Thunder: 3 Pros and cons to potentially playing Mavericks in semifinals

Dec 2, 2023; Dallas, Texas, USA; Oklahoma City Thunder guard Shai Gilgeous-Alexander (2) and Dallas
Dec 2, 2023; Dallas, Texas, USA; Oklahoma City Thunder guard Shai Gilgeous-Alexander (2) and Dallas / Jerome Miron-USA TODAY Sports
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Pros to Thunder playing Mavericks

1. Depth Advantage

By no means do the Mavericks have a bad bench. Dereck Lively has been exceptional as a rookie, Josh Green plays his role perfectly and Dante Exum has had a major comeback season.

On the other hand, the Thunder’s bench gives them extreme depth. Cason Wallace has been a rookie sensation and managed to play in all 82 games; Isaiah Joe shot the lights out this season, cashing in on 41.6 percent from three-point range this season; Even Gordon Hayward, while he hasn’t fit in with the team as well as general manager Sam Presti would’ve hoped, he still adds a strong veteran presence.

Oklahoma City’s backup center Jaylin Williams is one of the most underrated players in the NBA. Over the course of the 2023-2024 season, he appeared in 69 games. During that span, he averaged just 13 minutes per game. Despite his limited action, he managed to rank fifth in charges drawn per game (0.28) and first in the category when looking at per 36 statistics.

To the casual fan, a small statistic like that might be meager, but it really is crucial. The NBA playoffs is the highest level of basketball in the world. With many games coming down to the final possession, a bench player putting his body on the line to force a turnover can change the entire game. When the Larry O’Brien is in sight, dotting your I’s and crossing your T’s matters more than ever.

The Mavericks' primary scorer off the bench, Tim Hardaway Jr., has also been a liability in the playoffs up to this point. Before going down with a minor ankle injury, he’d been playing some of the worst basketball of his career.

During the regular season, he averaged 14.4 points per game and shot 40.2 percent from the field. Since the playoffs began, he has been shooting 33 percent and is averaging just three points per game.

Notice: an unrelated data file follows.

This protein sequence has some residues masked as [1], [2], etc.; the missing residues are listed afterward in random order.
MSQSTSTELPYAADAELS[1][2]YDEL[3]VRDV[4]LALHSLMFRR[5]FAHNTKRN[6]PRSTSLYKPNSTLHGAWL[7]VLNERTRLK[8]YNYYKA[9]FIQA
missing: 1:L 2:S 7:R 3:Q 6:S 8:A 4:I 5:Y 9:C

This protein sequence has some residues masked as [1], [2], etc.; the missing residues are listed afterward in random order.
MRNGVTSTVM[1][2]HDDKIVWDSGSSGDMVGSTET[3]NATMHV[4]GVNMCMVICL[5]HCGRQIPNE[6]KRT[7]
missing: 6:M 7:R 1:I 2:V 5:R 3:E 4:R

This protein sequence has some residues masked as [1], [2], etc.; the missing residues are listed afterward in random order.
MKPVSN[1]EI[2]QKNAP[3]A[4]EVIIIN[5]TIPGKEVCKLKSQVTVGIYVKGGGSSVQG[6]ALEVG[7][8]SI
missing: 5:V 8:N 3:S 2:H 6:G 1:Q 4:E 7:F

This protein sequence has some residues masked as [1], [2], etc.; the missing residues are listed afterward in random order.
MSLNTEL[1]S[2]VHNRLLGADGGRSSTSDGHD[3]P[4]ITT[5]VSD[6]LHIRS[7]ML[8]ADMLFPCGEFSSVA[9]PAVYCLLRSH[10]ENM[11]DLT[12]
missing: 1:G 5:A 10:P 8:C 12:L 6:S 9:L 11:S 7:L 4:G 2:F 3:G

If the Mavericks can’t get their bench play together, it could derail their entire season, especially against a team like the Thunder with such talented depth.

2. Defense

The Oklahoma City Thunder defense has been out of this world since the end of the season. In their first-round sweep over the Pelicans, they didn’t allow 100 or more points to be scored once.

The highlight of the Thunder’s first-round matchup against New Orleans was the defense of Luguentz Dort. Since debuting as a two-way player for OKC during the 2019-2020 NBA season, Dort has been known for his play on the less glamorous side of the ball.

Dort was the primary defender on Brandon Ingram during round one. Though the All-Star wing managed to average 20.8 points, 5.1 rebounds, and 5.7 assists during the regular season, when squaring up against Dort during this year's playoffs he was limited to 14.3 points, 4.5 rebounds, and 3.3 assists.

There is a reason fans have coined the phrase “The Dorture Chamber.”

While Dort might have led the charge in round one, the Thunder have a handful of great defenders on their roster. Shai Gilgeous-Alexander was tied for the league lead in steals (150) and steals per game (2.0) this season.

Rookies Chet Holmgren and Cason Wallace have also made their marks defensively, as Holmgren finished with the second most blocks in the NBA this season at 190 while Wallace, on the other hand, finished fourth in steals among rookies.

While Dallas isn't incapable on the defensive end, Oklahoma City would much rather see their defense in round two than the Clippers.

Dallas ranked 20th in total points allowed this season, while the Clippers gave up the 10th fewest points.

Without question, the Thunder would love their defensive match against the Mavericks far more than if the Clippers were to advance.

3. Lacking playoff experience compared to LAC

Whether the Thunder end up playing Dallas or Los Angeles, they will have a distinct disadvantage in the experience department. The youngest number one-seed in NBA history will definitely be challenged by these more experienced clubs.

Both of these teams have a good bit of playoff experience, but the Clippers have more. Two time Finals MVP Kawhi Leonard leads the charge, but many players on the Clips have had big moments under the bright lights.

Former MVP and Thunder centerpiece, Russell Westbrook, played in the 2012 NBA Finals and Paul George has reached the conference finals multiple times in his career.

The Clippers host five of the league's top 20 in playoff games played. That’s just naming a few team members -- safe to say the Clippers have been around the block.

In comparison, the Mavericks seem inexperienced. While the team did make the conference finals back in 2022, that’s the farthest many of the teams players have gone.

With the exclusion of 2016 NBA Champion Kyrie Irving and 2020 champ Markieff Morris, the Mavs don’t have nearly as much playoff experience.

Any team the Thunder faces will have more playoff games under their belt, but Dallas offers a far more even playing field.

Many wanted to count this young OKC squad out because of their age, but time and time again they’ve proven that the lights are not too bright.